Mendocino Wine Group asked a judge to dismiss a lawsuit by co-founder Paul Dolan, saying the veteran wine executive was fired for leaking confidential financial information to a competitor in which he had an economic interest.
Documents filed last week in Mendocino County Superior Court revealed new details about the mysterious breakup between Dolan and former business partners Thomas and Tim Thornhill, who teamed up in 2004 to buy Parducci Wine Cellars.
An attorney for Dolan, who was fired as president of the Ukiah company in January, denied Tuesday that Dolan caused any harm by sharing information with the partners in his family business, which was considering a merger.
The revelations emerged in responses to a lawsuit filed by Dolan in March contending that he was not paid the full amount for his stake in Mendocino Wine Group.
Thomas Thornhill, CEO of Mendocino Wine Group, issued a statement this week saying that Dolan was fired for cause. As a result, his share of the business was subjected to a discount, Thornhill said.
"We do not believe the case has merit and are seeking dismissal of the lawsuit," Thornhill said in a statement.
In a hand-delivered letter to Dolan dated Jan. 20, Thornhill informed Dolan he was being removed as president. Thornhill said disclosing information to entities in which Dolan had an economic interest created an "indelible conflict of interest."
"Paul, you have acted dishonestly in disclosing MWG confidential and proprietary information to third parties without authorization," Thornhill wrote. "We are deeply disappointed with your actions and have grave concerns that, unless we take immediate remedial action, the company will be further damaged."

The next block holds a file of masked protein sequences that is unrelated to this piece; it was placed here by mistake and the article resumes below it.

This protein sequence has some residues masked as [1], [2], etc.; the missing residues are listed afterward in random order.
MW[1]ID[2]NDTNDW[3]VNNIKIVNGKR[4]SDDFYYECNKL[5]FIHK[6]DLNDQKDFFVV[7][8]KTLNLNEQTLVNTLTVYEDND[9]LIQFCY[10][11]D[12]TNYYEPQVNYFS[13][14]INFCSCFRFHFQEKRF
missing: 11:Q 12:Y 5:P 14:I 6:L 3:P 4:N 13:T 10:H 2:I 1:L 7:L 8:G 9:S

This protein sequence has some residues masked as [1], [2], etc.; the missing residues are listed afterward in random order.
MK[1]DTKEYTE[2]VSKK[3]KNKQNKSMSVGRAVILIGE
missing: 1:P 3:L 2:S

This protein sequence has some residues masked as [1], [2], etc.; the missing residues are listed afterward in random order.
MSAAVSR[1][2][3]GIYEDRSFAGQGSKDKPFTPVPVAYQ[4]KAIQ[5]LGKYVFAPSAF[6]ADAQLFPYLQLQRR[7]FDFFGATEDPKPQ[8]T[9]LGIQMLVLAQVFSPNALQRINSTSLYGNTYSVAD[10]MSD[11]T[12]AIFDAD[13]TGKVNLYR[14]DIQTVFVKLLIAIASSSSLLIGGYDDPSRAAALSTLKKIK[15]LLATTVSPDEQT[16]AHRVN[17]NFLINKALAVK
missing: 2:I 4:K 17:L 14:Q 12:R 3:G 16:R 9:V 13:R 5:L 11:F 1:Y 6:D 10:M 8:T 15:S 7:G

Dolan declined to comment. His attorney, Greg Spaulding, said Dolan and the Thornhills were discussing changes to the company for about a year, and that Thomas Thornhill Sr. wanted his son to play a larger role.
"I don't know if he wanted Paul out, but I think he wanted his son to step in and do more of the management, and Paul wasn't thrilled with that," Spaulding said. "Paul considered selling his interest, or buying out or acquiring Mendocino Wine Group."
As a part of due diligence for a possible acquisition, Dolan shared information about Mendocino Wine Group with his family's wineries to see if the companies would be a good match, Spaulding said. In the end, Dolan decided not to go forward with the acquisition, about a month before he was terminated.
"I'm not aware of anything that happened as a result of Paul talking to his winery that caused any harm to Mendocino Wine Group," Spaulding said. "It's not like he went to some competitive winery and gave them a bunch of trade secrets."
Before his ouster, Dolan owned about 30 percent of the company, Spaulding has said. The partnership dissolved in January, triggering a dispute between the partners that brought deputies to the scene.
Dolan was pulled over by deputies as he drove away from the meeting, Spaulding said.
"They apparently had set the police up to pull him over," Spaulding said.
In the Jan. 20 letter, Thornhill instructed Dolan to leave the company's premises immediately, relinquish all of the company's property and return all proprietary information by overnight mail. He was ordered not to contact or communicate with any of the company's employees, bankers — both present and potential lenders — customers, suppliers and distributors.